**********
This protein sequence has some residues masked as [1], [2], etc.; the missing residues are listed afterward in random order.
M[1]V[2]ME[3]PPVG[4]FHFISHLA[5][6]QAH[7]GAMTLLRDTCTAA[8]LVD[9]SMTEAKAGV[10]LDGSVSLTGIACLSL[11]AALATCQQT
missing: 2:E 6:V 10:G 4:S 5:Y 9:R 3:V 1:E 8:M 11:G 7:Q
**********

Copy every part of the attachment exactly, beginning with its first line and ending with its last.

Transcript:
This protein sequence has some residues masked as [1], [2], etc.; the missing residues are listed afterward in random order.
M[1]V[2]ME[3]PPVG[4]FHFISHLA[5][6]QAH[7]GAMTLLRDTCTAA[8]LVD[9]SMTEAKAGV[10]LDGSVSLTGIACLSL[11]AALATCQQT
missing: 2:E 6:V 10:G 4:S 5:Y 9:R 3:V 1:E 8:M 11:G 7:Q